Unlocking the brain: Attempts to improve mental function of microcephalic retarded children by "craniotomy"

Moshe Feinsod, Neil L. Davis, J. Gordon McComb, James T. Goodrich

Research output: Contribution to journalReview article

8 Scopus citations

Abstract

"IS IT SUFFICIENT GLORY to don a white apron and swing a carbolized knife and is therein a sufficient indication to let daylight into a deformed cranium and on top of a hopelessly defective brain, and to proclaim success because the victim consented not to die of the assault? Such rash feats of indiscriminate surgery, if continued, moreover in the presence of fourteen deaths in thirty-three cases, are stains on your hands and sins on your souls. No ocean of soap and water will cleanse those hands, no power of corrosive sublimate will disinfect the souls." These passionate words, delivered by Abraham Jacobi, the father of American pediatrics, at the International Congress in Rome in 1893, and later in the article "Non nocere" (42), epitomize the growing antagonism to the attempts by many prominent surgeons to improve the gloomy fate of severely retarded, microcephalic children by "liberating" their brains from their presumed bony chains by "linear craniotomy." This article portrays how the fallacious 19th-century concepts of the relationship between the capacity of the cranial cavity and intelligence, backed by "scientific racism" together with the changing attitude toward retarded and malformed children, generated a surgical solution for microcephalic idiocy. It describes how hopeful surgeons, neurologists, and pediatricians, encouraged by the advances in anesthesia and asepsis, lost their judgment and disregarded logic and evidence. They generated a wave of enthusiasm and hope that soared from the United States and France through the British Isles, Europe, and as far as Ceylon and Australia to end in a ripple of bitter disgrace under caustic criticism, leaving a scar on the recently budding field of neurological surgery.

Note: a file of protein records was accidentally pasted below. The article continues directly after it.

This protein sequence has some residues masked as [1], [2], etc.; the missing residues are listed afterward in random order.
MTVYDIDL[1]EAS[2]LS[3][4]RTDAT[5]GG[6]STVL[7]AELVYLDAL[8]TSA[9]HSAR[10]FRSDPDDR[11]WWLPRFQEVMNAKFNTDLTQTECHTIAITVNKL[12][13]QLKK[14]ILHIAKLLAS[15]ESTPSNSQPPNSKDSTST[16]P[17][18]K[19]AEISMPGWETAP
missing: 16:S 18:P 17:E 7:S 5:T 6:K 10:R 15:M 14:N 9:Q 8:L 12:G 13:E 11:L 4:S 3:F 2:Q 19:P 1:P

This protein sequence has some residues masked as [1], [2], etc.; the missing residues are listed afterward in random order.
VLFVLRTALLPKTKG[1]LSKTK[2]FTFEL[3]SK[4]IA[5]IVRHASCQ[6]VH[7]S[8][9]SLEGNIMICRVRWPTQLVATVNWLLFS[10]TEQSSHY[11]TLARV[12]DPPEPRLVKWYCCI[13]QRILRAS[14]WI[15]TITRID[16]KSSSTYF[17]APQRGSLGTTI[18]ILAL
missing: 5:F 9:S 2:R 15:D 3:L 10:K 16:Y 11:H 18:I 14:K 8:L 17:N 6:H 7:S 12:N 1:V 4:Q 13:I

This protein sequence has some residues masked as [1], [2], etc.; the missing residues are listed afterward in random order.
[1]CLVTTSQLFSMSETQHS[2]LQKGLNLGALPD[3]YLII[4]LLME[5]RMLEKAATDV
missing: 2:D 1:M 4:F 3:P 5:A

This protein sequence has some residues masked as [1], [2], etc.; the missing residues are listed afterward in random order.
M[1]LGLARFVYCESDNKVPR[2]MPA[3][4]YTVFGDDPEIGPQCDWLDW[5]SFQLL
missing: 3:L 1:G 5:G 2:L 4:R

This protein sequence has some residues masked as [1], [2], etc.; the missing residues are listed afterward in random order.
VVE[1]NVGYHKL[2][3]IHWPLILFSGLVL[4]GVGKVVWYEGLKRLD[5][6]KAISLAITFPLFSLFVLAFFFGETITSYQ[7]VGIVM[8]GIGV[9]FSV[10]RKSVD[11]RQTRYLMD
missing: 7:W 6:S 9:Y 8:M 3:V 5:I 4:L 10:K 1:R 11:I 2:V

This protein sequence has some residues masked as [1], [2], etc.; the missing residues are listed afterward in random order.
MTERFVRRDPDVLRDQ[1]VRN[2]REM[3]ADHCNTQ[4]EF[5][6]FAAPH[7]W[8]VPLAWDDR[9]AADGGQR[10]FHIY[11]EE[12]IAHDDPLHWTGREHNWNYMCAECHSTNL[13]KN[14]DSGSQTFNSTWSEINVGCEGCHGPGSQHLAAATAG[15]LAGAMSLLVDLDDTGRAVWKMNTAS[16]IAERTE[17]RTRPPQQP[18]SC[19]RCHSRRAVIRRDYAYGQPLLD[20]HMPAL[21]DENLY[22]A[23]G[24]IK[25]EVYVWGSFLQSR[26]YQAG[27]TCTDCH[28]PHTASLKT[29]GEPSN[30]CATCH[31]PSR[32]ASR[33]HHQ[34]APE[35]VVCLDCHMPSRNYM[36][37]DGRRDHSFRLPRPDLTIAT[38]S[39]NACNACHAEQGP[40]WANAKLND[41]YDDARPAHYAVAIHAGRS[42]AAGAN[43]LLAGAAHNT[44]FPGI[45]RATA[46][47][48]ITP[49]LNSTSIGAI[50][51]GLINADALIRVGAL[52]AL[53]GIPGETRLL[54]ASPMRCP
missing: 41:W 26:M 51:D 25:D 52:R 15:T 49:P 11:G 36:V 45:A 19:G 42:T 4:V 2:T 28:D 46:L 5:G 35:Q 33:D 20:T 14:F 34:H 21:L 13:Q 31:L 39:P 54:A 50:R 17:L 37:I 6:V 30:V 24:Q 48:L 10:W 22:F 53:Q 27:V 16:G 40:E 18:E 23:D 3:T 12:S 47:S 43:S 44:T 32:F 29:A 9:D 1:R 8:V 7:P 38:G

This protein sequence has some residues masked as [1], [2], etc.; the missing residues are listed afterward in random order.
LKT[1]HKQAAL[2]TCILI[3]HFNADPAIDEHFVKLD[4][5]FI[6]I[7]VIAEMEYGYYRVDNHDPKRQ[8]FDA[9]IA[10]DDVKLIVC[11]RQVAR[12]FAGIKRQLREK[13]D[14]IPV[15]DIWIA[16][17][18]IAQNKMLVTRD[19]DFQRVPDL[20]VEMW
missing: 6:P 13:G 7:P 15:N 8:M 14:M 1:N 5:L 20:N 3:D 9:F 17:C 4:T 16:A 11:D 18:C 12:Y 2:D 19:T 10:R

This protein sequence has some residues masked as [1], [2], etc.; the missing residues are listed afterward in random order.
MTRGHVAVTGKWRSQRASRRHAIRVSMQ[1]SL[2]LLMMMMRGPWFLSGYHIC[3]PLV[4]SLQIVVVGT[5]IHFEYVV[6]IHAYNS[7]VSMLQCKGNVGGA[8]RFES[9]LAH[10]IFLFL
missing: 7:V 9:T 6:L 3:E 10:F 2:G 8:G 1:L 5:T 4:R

Original languageEnglish (US)
Pages (from-to)723-730
Number of pages8
JournalNeurosurgery
Volume53
Issue number3
DOIs
StatePublished - Sep 1 2003
Externally publishedYes

Keywords

  • Craniosynostosis
  • Craniotomy
  • History of medicine
  • Mental retardation
  • Microcephaly
  • Nineteenth century

ASJC Scopus subject areas

  • Surgery
  • Clinical Neurology

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